University at Albany 2000-2004
Program Overview

PM2.5 Technology Assessment and Characterization Study-New York is one of several U.S. EPA "Supersites" intended to provide enhanced measurement data on chemical and physical composition PM and its associated precursors. The science team lead by the University at Albany (PI: Kenneth Demerjian, ASRC/DEAS), includes investigators from ten participating institutions. The science team will collect, analysis and interpret these data to 1) characterize the PM2.5/Co-pollutant complex and its related sources and sinks; 2) support health effects and exposure research; 3) evaluate new measurement technologies and establish their potential for routine monitoring; and establish and demonstrate the use of these data analyses to track mitigation progress and support an accountable air quality management process.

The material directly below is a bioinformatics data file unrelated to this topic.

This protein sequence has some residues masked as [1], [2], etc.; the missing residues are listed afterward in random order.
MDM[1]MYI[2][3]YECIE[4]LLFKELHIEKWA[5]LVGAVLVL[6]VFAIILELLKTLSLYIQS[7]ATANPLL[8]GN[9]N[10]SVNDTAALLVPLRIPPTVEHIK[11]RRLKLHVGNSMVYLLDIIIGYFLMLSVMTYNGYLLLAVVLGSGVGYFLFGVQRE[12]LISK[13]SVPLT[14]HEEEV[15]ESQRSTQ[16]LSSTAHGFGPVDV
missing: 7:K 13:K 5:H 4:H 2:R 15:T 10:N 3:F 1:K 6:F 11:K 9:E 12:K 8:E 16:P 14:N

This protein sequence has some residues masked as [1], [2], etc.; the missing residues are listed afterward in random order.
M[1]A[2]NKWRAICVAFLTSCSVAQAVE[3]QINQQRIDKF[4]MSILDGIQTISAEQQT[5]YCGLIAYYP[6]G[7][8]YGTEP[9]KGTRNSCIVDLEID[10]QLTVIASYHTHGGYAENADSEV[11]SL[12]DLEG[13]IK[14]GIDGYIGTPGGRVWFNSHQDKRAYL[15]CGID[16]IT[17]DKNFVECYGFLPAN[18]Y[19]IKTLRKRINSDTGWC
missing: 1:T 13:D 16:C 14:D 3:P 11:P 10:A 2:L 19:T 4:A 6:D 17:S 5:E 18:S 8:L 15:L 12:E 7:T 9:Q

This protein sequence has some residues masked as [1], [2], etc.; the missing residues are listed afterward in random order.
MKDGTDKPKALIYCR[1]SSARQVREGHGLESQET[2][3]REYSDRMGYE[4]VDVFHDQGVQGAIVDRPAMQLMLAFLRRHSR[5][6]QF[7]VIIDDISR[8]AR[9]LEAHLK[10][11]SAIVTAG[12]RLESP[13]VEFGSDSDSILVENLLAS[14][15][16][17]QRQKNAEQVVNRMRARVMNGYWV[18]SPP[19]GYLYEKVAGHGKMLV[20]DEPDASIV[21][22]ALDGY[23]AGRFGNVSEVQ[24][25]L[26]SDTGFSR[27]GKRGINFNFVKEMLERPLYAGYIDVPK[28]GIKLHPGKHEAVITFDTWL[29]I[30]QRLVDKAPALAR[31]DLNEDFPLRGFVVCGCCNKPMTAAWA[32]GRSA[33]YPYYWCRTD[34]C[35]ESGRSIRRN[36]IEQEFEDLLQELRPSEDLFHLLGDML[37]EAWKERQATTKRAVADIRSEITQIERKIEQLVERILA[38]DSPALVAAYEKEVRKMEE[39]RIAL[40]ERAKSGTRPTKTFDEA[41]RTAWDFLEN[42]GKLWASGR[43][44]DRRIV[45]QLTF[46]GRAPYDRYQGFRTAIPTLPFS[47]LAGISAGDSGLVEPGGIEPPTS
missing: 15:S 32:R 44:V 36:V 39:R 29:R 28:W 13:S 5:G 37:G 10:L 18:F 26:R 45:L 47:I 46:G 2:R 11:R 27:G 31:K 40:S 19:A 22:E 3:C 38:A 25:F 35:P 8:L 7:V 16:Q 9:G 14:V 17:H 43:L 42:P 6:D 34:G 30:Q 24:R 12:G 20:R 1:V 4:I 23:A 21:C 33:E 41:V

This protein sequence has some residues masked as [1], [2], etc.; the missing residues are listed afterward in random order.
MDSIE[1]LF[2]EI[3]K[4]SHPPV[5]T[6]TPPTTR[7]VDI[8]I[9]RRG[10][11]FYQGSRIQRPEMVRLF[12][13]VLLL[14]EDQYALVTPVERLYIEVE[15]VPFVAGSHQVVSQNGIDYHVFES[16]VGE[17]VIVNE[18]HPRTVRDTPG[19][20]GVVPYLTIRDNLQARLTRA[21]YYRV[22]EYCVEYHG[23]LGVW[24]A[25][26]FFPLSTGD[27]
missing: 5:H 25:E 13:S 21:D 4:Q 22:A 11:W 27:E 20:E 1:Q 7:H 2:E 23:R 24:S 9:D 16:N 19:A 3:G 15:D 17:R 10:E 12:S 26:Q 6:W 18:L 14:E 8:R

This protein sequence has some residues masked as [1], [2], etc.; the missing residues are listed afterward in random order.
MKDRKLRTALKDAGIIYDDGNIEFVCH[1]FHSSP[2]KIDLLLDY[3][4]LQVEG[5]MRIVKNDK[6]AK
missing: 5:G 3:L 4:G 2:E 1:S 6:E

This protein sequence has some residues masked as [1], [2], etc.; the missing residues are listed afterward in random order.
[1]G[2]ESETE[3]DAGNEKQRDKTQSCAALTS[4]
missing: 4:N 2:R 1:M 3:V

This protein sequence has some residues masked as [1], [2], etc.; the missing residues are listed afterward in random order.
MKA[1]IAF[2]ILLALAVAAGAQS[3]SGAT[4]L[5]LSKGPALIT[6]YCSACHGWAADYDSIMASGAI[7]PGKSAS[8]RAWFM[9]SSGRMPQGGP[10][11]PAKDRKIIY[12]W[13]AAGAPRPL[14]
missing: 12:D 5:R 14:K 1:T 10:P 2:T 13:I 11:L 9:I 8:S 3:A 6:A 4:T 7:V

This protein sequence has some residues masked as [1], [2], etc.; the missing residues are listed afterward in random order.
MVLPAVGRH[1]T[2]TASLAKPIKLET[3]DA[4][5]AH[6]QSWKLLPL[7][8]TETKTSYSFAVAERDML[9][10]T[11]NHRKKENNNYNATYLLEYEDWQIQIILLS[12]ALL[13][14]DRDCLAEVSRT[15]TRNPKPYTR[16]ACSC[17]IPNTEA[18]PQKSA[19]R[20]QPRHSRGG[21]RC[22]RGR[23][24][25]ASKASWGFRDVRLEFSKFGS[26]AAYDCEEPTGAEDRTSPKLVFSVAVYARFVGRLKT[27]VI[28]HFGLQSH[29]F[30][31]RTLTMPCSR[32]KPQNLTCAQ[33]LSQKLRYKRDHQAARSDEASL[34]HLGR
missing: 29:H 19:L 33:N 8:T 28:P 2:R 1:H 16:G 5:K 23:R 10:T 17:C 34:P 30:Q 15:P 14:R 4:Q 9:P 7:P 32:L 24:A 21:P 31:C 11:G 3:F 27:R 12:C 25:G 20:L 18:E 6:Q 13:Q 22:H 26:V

PM2.5, like O3, has a regional component that must be characterized to determine its source and its potential role in the development of mitigation strategies for non-attainment areas. The revised ozone and newly promulgated PM2.5 national ambient air quality standards have placed additional demands on our understanding of the interdependencies of these pollutants and their precursors. This additional knowledge is necessary to implement effective mitigation strategies to achieve these standards. The impact of ineffective, costly emission controls on the economy of New York State and the consequences of environmental benefits lost, present a strong case for the establishment of a EPA PM2.5 "Supersite" in New York State and is reflected in the substantial cost sharing commitment made by the NYS Department of Environmental Conservation (NYSDEC) and NYS Energy Research and Development Authority (NYSERDA) in support of this program.

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